More information, anecdotes, and exercises on practicing effective communication and the art of authentic self-promotion are found in Everyday Celebrity.
"I saw your post on Facebook.” I remember the first time my dad said it. I half smiled and thought to myself, "Why did I ever accept his friend request? Quick, I need to create a parent filter.” And then he continued to do it... on the phone, in person, at family dinners, everywhere. Why?
The answer: my dad wanted a connection. The old man, as I often refer to him, was reminding this communication expert to actually practice the essentials of communication. This is done through information and connection.
They are both needed for effective personal and professional communication. These two elements allow us to develop meaningful conversations, be direct and personal, and share opposing opinions without creating conflict. Yet, often we rely on information as our only objective.
I had fallen into the information trap. I had become a personal broadcaster: a mere content provider of information. Connection was lacking.
Sound familiar? Don’t despair. Here are a few thoughts on how we can all create better connection with one another online and off.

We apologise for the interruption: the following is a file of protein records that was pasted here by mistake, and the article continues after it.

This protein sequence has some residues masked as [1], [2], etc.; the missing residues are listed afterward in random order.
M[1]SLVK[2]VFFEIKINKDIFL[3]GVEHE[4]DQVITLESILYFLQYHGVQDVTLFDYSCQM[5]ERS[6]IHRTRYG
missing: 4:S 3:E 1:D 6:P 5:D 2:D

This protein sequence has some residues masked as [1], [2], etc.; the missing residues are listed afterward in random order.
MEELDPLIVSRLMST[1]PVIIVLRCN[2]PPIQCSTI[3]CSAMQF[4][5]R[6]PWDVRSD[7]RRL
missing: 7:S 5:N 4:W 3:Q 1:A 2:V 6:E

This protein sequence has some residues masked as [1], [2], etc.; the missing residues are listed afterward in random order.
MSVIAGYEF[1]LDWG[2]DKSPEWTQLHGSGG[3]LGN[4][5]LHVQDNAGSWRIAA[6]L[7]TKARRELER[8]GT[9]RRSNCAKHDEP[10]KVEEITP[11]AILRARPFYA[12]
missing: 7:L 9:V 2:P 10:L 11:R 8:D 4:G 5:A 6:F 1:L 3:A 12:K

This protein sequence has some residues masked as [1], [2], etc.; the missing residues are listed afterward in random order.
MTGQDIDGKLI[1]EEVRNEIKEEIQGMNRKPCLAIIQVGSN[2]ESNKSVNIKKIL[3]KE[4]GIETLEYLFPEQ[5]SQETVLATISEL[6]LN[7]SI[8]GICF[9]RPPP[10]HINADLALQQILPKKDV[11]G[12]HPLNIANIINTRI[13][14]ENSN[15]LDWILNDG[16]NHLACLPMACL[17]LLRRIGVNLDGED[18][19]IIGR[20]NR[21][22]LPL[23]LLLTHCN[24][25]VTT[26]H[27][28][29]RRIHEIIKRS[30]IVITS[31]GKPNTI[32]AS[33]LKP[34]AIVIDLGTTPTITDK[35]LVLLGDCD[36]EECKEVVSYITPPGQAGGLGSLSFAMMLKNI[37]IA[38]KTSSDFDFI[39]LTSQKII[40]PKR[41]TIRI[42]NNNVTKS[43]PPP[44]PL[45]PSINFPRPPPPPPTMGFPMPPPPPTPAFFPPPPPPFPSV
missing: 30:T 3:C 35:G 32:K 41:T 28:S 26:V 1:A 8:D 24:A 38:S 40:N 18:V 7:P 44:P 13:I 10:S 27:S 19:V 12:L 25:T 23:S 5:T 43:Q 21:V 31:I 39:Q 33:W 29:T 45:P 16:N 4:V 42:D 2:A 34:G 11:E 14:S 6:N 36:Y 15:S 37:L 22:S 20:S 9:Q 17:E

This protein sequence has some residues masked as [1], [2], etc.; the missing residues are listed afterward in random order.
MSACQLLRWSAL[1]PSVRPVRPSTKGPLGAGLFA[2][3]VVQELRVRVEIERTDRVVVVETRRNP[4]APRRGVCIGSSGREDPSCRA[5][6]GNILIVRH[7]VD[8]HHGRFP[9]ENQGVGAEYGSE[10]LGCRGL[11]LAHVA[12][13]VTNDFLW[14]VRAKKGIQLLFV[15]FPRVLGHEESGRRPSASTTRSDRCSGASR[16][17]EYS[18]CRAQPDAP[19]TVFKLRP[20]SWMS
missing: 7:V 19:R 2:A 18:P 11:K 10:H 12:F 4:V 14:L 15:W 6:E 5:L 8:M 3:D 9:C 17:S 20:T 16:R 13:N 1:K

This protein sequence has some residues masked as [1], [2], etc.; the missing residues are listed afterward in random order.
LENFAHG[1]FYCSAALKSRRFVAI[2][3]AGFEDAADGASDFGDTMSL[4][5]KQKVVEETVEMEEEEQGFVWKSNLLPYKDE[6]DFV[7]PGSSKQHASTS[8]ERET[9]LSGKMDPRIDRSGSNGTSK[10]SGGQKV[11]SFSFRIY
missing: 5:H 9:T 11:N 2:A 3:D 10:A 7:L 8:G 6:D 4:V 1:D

Via social media:
And of course, as in the case of my dad, share your feelings when asked about some sort of information, experience or event that you readily share online or in person. Our effort to connect with one another may take an extra step, but the effort will is well worth the enhanced communication.
Check out my book, The Everyday Celebrity, for more communication tips!
“And the award goes to… “ I fondly remember my early career working the red carpets and pressrooms of award shows as an entertainment news producer. There was excitement, anxiety, and nerves as we prepared and worked for hours just to get the right sound bite from a star.
What is a sound bite? It is a brief stand-alone statement that effectively expresses a complete feeling, thought or idea. Often it is given in response to or in anticipation of a question. And it needs to be done quickly.
Trying to get the right sound bite is one thing. Actually having to deliver it is another. Imagine being the celebrity, facing a frenzy of feelings, “What should I say?” How will I look? What if I mess up?”
You may not realize it, but you are put in situations to deliver your own sound bites in many areas of your life. At work you share ideas in meetings, provide phone updates to clients, or report earnings to investors. In your personal life, you may want to make a good impression in an interview or need to divide household tasks with family members. You may not be in a pressroom, but you need brief, adept responses!
The challenge: how can you be direct, concise, and effective?
The answer: Prepare. Just like a celebrity considers what he or she is going to say in advance, so must you.
Here are some helpful tips to prepare or A.I.M. your sound bites.
Looking at your audience and the desired impact ahead of time allows you to fine-tune sound bites. The next step is being able to do it briefly. Stay tuned for that lesson.
Check out my new book, The Everyday Celebrity, for more communication tips!